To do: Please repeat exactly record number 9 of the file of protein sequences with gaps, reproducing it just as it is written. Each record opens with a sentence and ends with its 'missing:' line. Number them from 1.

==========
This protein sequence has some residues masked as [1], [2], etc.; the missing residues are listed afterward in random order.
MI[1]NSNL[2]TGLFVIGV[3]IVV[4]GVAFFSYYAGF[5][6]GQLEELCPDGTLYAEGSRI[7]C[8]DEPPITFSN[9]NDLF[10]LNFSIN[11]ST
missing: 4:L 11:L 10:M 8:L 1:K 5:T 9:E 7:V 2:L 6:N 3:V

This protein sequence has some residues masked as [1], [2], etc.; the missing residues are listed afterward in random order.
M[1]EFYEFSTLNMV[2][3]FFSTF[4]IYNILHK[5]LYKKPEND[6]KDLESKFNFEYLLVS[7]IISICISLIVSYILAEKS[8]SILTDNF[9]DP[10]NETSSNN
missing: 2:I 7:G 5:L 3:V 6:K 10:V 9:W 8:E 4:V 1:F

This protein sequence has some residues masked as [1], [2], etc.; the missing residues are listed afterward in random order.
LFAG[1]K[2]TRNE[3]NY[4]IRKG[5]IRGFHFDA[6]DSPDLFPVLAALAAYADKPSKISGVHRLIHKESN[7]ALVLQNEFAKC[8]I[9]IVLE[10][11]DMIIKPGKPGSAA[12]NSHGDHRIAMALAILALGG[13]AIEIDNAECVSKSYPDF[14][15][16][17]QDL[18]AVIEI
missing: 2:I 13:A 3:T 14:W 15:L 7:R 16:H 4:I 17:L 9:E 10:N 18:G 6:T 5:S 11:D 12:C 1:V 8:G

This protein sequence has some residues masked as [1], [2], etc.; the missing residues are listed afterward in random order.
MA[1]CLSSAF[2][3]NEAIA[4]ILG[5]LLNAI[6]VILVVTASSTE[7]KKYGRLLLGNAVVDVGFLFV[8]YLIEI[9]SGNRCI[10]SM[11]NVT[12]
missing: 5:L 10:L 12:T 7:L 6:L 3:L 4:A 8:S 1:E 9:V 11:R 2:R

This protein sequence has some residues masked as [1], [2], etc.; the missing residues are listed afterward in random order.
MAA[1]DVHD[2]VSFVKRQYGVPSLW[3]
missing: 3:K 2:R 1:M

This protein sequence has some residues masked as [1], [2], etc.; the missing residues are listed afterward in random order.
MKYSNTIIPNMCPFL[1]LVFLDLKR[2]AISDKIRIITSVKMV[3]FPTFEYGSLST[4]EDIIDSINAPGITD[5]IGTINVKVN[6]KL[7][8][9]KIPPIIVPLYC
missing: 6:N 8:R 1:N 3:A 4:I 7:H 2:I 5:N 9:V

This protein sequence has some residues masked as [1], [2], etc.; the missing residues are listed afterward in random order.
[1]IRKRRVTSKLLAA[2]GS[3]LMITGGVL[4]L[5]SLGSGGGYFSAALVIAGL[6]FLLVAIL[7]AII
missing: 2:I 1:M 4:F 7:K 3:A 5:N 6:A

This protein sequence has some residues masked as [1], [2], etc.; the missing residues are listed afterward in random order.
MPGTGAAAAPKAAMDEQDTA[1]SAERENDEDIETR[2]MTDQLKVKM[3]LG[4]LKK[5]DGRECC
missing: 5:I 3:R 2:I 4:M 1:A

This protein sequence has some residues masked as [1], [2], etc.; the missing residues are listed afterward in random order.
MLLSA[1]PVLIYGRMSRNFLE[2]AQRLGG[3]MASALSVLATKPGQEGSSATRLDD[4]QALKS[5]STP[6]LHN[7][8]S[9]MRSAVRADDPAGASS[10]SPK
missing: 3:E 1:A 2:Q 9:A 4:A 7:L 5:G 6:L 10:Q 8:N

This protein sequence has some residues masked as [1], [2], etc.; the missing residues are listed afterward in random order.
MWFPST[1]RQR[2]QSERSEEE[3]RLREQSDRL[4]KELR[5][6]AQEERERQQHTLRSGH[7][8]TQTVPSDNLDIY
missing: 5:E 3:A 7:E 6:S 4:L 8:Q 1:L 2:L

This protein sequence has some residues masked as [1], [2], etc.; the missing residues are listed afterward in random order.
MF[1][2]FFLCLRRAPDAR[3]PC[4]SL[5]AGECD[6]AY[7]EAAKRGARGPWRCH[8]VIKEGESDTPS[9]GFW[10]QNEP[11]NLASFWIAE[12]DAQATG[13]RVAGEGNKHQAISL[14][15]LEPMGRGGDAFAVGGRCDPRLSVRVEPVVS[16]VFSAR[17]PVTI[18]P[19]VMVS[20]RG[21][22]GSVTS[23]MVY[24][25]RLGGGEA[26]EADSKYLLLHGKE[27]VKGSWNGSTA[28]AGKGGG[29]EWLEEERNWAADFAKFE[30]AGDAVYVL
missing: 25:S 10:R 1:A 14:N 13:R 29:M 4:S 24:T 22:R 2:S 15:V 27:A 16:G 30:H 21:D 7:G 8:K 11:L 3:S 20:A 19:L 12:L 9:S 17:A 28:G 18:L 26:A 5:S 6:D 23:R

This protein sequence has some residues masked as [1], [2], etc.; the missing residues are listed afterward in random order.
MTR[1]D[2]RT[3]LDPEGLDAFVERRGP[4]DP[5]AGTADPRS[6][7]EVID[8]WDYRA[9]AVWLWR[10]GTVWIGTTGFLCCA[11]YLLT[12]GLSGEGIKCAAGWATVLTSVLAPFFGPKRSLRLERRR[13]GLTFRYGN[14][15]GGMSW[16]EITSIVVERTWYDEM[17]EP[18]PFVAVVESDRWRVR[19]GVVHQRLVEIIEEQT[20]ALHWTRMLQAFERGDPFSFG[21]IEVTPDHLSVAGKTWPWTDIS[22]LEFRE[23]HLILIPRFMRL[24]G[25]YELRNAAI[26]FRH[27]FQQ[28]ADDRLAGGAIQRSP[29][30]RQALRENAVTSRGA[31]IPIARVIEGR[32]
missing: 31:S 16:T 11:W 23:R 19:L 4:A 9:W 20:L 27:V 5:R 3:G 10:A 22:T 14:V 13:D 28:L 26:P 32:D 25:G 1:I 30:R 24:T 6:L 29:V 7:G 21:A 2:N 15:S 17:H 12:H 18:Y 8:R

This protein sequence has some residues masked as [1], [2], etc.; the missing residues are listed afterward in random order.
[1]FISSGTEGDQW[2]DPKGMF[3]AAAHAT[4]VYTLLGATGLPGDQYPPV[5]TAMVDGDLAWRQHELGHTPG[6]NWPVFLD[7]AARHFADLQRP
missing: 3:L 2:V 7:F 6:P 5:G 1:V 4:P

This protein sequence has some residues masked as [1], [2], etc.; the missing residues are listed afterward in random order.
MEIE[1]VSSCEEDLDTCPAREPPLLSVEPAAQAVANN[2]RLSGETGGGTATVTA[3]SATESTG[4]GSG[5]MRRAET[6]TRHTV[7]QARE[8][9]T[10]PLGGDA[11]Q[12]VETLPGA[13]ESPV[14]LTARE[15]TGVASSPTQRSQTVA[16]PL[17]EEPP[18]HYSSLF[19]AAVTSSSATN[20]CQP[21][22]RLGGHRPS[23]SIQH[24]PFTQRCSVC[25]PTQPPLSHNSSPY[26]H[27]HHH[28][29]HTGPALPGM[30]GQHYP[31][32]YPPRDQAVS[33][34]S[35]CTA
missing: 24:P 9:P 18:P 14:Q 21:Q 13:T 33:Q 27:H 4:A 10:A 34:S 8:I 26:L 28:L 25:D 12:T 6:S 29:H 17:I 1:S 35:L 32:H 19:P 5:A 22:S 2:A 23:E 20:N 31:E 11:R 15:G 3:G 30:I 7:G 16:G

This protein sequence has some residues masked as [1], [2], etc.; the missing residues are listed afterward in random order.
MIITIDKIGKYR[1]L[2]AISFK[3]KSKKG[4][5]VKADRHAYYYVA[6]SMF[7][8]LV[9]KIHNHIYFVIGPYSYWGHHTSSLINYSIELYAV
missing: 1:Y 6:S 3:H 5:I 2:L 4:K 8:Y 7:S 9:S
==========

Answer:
This protein sequence has some residues masked as [1], [2], etc.; the missing residues are listed afterward in random order.
MLLSA[1]PVLIYGRMSRNFLE[2]AQRLGG[3]MASALSVLATKPGQEGSSATRLDD[4]QALKS[5]STP[6]LHN[7][8]S[9]MRSAVRADDPAGASS[10]SPK
missing: 3:E 1:A 2:Q 9:A 4:A 7:L 5:G 6:L 10:Q 8:N